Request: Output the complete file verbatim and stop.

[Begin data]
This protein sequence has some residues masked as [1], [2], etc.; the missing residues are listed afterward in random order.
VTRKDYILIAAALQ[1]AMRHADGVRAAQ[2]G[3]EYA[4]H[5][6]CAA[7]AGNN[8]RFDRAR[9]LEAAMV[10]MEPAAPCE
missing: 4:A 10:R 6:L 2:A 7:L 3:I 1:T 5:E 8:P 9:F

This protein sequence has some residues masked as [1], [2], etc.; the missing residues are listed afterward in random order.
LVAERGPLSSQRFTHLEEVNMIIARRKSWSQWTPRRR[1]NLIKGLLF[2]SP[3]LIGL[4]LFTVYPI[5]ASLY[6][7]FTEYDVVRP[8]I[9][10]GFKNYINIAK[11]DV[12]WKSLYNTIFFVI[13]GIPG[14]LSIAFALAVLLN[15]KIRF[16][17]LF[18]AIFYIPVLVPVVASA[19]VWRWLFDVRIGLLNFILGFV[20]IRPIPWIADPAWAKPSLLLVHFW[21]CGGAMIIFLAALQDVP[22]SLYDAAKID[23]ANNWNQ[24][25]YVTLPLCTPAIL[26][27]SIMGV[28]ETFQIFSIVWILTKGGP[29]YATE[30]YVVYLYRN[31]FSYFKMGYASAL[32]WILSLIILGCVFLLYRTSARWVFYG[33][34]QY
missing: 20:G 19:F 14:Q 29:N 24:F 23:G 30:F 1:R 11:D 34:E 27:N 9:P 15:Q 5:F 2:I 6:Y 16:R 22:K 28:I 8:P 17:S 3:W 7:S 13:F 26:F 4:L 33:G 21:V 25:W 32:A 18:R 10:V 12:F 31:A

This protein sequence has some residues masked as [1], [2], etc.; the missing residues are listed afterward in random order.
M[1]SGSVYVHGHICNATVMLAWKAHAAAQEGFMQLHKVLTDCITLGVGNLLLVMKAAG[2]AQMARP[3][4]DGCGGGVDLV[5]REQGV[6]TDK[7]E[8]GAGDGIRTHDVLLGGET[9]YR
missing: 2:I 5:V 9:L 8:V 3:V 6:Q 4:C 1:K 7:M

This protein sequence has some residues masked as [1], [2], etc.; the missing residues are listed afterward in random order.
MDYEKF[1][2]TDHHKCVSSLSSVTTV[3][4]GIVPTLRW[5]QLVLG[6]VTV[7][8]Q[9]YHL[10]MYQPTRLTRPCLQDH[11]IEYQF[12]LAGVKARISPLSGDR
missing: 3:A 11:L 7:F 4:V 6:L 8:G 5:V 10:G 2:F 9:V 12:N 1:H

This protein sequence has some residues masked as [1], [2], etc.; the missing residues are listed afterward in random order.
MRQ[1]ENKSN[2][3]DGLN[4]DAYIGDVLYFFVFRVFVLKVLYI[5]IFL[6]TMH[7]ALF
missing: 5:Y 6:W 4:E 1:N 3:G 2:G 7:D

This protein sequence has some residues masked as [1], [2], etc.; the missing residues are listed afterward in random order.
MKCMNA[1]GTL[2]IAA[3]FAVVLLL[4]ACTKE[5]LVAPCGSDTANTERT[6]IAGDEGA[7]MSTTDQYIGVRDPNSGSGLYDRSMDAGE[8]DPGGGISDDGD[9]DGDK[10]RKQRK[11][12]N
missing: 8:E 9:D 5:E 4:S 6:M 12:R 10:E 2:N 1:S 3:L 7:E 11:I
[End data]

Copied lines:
This protein sequence has some residues masked as [1], [2], etc.; the missing residues are listed afterward in random order.
VTRKDYILIAAALQ[1]AMRHADGVRAAQ[2]G[3]EYA[4]H[5][6]CAA[7]AGNN[8]RFDRAR[9]LEAAMV[10]MEPAAPCE
missing: 4:A 10:R 6:L 2:A 7:L 3:I 1:T 5:E 8:P 9:F

This protein sequence has some residues masked as [1], [2], etc.; the missing residues are listed afterward in random order.
LVAERGPLSSQRFTHLEEVNMIIARRKSWSQWTPRRR[1]NLIKGLLF[2]SP[3]LIGL[4]LFTVYPI[5]ASLY[6][7]FTEYDVVRP[8]I[9][10]GFKNYINIAK[11]DV[12]WKSLYNTIFFVI[13]GIPG[14]LSIAFALAVLLN[15]KIRF[16][17]LF[18]AIFYIPVLVPVVASA[19]VWRWLFDVRIGLLNFILGFV[20]IRPIPWIADPAWAKPSLLLVHFW[21]CGGAMIIFLAALQDVP[22]SLYDAAKID[23]ANNWNQ[24][25]YVTLPLCTPAIL[26][27]SIMGV[28]ETFQIFSIVWILTKGGP[29]YATE[30]YVVYLYRN[31]FSYFKMGYASAL[32]WILSLIILGCVFLLYRTSARWVFYG[33][34]QY
missing: 20:G 19:F 14:Q 29:N 24:F 23:G 30:F 1:R 11:D 34:E 27:N 9:P 15:Q 5:F 2:I 6:Y 16:R 22:K 28:I 8:P 17:S 3:W 7:S 13:F 26:F 4:L 33:G 21:V 25:W 32:A 18:R 10:V 12:F 31:A

This protein sequence has some residues masked as [1], [2], etc.; the missing residues are listed afterward in random order.
M[1]SGSVYVHGHICNATVMLAWKAHAAAQEGFMQLHKVLTDCITLGVGNLLLVMKAAG[2]AQMARP[3][4]DGCGGGVDLV[5]REQGV[6]TDK[7]E[8]GAGDGIRTHDVLLGGET[9]YR
missing: 2:I 5:V 9:L 8:V 3:V 6:Q 4:C 1:K 7:M

This protein sequence has some residues masked as [1], [2], etc.; the missing residues are listed afterward in random order.
MDYEKF[1][2]TDHHKCVSSLSSVTTV[3][4]GIVPTLRW[5]QLVLG[6]VTV[7][8]Q[9]YHL[10]MYQPTRLTRPCLQDH[11]IEYQF[12]LAGVKARISPLSGDR
missing: 3:A 11:L 7:F 4:V 6:L 8:G 5:V 10:G 2:F 9:V 12:N 1:H

This protein sequence has some residues masked as [1], [2], etc.; the missing residues are listed afterward in random order.
MRQ[1]ENKSN[2][3]DGLN[4]DAYIGDVLYFFVFRVFVLKVLYI[5]IFL[6]TMH[7]ALF
missing: 5:Y 6:W 4:E 1:N 3:G 2:G 7:D

This protein sequence has some residues masked as [1], [2], etc.; the missing residues are listed afterward in random order.
MKCMNA[1]GTL[2]IAA[3]FAVVLLL[4]ACTKE[5]LVAPCGSDTANTERT[6]IAGDEGA[7]MSTTDQYIGVRDPNSGSGLYDRSMDAGE[8]DPGGGISDDGD[9]DGDK[10]RKQRK[11][12]N
missing: 8:E 9:D 5:E 4:S 6:M 12:R 10:E 2:N 1:S 3:L 7:E 11:I